The risk is real: The CFL may become Canada’s Forgotten League. Out of sight, out of mind.
That’s the observation made by Lyle Bauer, former Canadian Football League player and executive with Winnipeg Blue Bombers and Calgary Stampeders after Commissioner Randy Ambrosie gave ominous state-of-the-CFL comments as they relate to the Coronavirus pandemic.
Ambrosie met with federal government officials in early May to plead his league’s case for a financial bailout.
The league is hanging by a thread, he said, and a full season with no football — or a truncated schedule played in front of reduced crowds, or no crowds — would be disastrous.
He asked for $150 million.
A decision is apparently pending, but public opinion seems to be on the side of ‘no’.
A sports league’s future in the midst of a global pandemic where thousands of people are dying is low on a priority list of a government dealing with life and death matters, not to mention the basic economic foundation of our country.
Still, isn’t the CFL a major part of our country’s economy?
Don’t millions of people make weekly treks to football stadiums across Canada to watch professional football players provide terrific entertainment for those in the stands plus millions of others watching on TV?
Doesn’t TSN pay a few million a year to the league to broadcast games to the masses?
Aren’t the nine CFL teams responsible for thousands of jobs for Canadians — not even counting the football players themselves, more than half of whom are born-and-bred Canadians? And what would become of Grey Cup Sunday, almost a national holiday in Canada?
The Trudeau government in the past has been quick to shell out big dough to huge corporations like Bombardier; why not a big corporation like the CFL?
If Gymnastics Canada can receive $72 million in government funding, shouldn’t the CFL’s request be a non-brainer?
One year with no football could be a death knell for the CFL, which lives and dies by people paying money at the gate to watch the action.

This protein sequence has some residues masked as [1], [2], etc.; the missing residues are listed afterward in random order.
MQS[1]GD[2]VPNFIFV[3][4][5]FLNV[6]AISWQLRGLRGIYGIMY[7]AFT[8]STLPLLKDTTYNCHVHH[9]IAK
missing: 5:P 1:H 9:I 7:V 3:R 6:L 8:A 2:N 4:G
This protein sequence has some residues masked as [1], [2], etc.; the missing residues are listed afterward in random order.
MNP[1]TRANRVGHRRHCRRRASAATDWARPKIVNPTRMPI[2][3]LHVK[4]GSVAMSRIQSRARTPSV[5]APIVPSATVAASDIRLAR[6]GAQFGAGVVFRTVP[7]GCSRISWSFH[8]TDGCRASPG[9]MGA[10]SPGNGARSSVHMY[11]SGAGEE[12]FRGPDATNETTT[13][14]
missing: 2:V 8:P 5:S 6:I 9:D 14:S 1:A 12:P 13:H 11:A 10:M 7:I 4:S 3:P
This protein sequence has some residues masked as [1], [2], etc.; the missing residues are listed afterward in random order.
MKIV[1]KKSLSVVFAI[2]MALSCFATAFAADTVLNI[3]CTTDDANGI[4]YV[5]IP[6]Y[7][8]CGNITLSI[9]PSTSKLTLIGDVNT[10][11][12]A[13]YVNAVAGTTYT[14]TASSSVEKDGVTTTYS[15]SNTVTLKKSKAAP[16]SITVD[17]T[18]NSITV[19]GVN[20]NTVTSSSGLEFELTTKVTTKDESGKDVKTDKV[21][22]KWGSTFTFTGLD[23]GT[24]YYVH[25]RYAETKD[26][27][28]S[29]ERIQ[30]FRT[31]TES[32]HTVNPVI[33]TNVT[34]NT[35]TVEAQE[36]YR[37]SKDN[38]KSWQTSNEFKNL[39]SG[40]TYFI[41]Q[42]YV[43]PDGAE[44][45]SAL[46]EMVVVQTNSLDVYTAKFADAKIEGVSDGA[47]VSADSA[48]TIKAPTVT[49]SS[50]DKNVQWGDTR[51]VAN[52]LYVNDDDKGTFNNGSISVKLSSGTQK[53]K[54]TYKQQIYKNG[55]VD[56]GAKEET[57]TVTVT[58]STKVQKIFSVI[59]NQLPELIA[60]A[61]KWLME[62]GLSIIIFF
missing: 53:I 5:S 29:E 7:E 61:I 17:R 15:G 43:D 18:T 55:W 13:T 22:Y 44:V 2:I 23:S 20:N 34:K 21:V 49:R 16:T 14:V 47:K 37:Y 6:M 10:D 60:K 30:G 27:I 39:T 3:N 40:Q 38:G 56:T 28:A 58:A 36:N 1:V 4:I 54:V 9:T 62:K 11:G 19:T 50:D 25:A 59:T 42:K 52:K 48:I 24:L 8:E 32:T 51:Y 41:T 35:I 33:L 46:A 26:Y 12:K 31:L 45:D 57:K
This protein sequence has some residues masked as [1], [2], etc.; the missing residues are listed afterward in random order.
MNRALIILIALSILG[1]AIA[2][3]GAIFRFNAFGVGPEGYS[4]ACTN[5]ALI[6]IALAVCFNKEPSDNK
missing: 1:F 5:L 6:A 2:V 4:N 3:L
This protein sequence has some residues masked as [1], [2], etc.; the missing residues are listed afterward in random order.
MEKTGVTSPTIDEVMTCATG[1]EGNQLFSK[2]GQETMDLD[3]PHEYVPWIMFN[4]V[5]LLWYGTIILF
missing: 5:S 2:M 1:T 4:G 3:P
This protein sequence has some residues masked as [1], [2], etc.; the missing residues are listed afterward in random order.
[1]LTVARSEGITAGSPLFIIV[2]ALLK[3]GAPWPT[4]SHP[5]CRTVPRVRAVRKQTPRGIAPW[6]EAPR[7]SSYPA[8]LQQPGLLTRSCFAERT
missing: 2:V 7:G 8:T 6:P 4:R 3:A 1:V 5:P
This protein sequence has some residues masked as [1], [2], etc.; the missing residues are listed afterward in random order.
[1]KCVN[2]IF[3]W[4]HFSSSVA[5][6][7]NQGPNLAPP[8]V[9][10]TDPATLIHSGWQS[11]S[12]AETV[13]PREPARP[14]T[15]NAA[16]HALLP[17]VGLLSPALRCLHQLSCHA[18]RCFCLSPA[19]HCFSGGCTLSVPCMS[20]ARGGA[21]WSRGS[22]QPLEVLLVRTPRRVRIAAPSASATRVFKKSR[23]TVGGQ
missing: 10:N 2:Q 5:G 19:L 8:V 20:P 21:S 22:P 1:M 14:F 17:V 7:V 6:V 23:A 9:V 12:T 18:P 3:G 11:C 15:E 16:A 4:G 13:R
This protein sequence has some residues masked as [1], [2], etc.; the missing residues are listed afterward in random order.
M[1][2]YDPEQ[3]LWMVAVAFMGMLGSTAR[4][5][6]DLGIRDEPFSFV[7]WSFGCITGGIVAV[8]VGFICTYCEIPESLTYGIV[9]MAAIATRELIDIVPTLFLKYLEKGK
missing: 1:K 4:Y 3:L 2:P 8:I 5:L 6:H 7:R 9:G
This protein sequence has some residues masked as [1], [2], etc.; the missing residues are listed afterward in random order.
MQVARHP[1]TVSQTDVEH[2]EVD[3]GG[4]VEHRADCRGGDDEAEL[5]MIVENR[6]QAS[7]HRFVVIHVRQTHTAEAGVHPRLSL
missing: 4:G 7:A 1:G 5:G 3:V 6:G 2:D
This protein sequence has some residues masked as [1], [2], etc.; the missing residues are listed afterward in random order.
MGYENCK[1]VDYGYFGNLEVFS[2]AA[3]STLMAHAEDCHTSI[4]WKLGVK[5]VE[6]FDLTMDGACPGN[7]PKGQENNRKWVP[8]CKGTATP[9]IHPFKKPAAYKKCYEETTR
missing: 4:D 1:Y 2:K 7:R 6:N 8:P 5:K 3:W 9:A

A media report suggested six of the nine teams — Calgary, Edmonton, Saskatchewan, Winnipeg, Hamilton and Ottawa — scrape by with little or no profit, while the other three — Toronto, Montreal and B.C. — lose millions of dollars.
A Postmedia story in the Winnipeg Sun had Bauer saying that the league lost $20 million last year “when there were no disruptions.”
He feared for the league’s future if the 2020 season is wiped out.
Millions of Canadians who are out of work these days are sitting at home collecting government assistance cheques.
A bailout for the CFL makes sense if the alternative is the league’s extinction.
• RJ Currie of sportsdeke.com: “Eight years ago Canada began phasing out its penny. Thus ended great Canadian traditions like penny jars, penny-ante poker and CFL signing bonuses.”
• Advice from Jack Finarelli, The Sports Curmudgeon: “Any golf writer who focuses on anything Tiger Woods says or does in a tournament where Woods is 15 shots off the lead should be banned from covering golf and made to cover camel racing in Saudi Arabia.”
• The late Doug Sanders, who famously missed a 30-inch putt that would have given him the 1970 British Open: “‘They still ask me if I ever think about that putt I missed to win the 1970 Open at St. Andrews,’ he said years later. ‘I tell them sometimes it doesn’t cross my mind for a full five minutes.’”
• Norman Chad of the Washington Post: “Kristin Cavallari and Jay Cutler are getting a divorce. She finally looked at his NFL stats.”
• Chad, on the many differences between himself and Tom Brady, now of the Tampa Bay Bucs: “Brady advocates drinking 1/32nd of one’s body weight in water each day. I buy Orange Crush by the keg. He launched his own line of vegan snacks. I eat Fritos and Bugles.”
• Brad Dickson of Omaha, who lives in a state where COVID-19 is rampant: “Nebraska’s no COVID-19 plan: All citizens are going to line the border throughout the state and scream “GO BIG RED” to scare the virus away.”
• From ESPN, via fark.com: “New Cowboys quarterback Andy Dalton eyes the upcoming season as a setup to ‘second half’ of career, which means he may bounce around a few teams sitting on their bench.”
• Dwight Perry of the Seattle Times: “Spotted in Lady Gaga’s bizarre shoe collection: a pair of high heels with toes made from horses’ hooves. On the downside, though, her feet tend to get sore after 6½ furlongs.”
• Peyton Manning, to TBS, on why fellow QB Tom Brady’s gaffe for walking into the wrong house forced their upcoming charity golf event to be playing in Palm Beach: “The tournament had to be in Florida after Tom’s arrest. With the ankle monitor, he couldn’t leave the state.”
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by Bruce Penton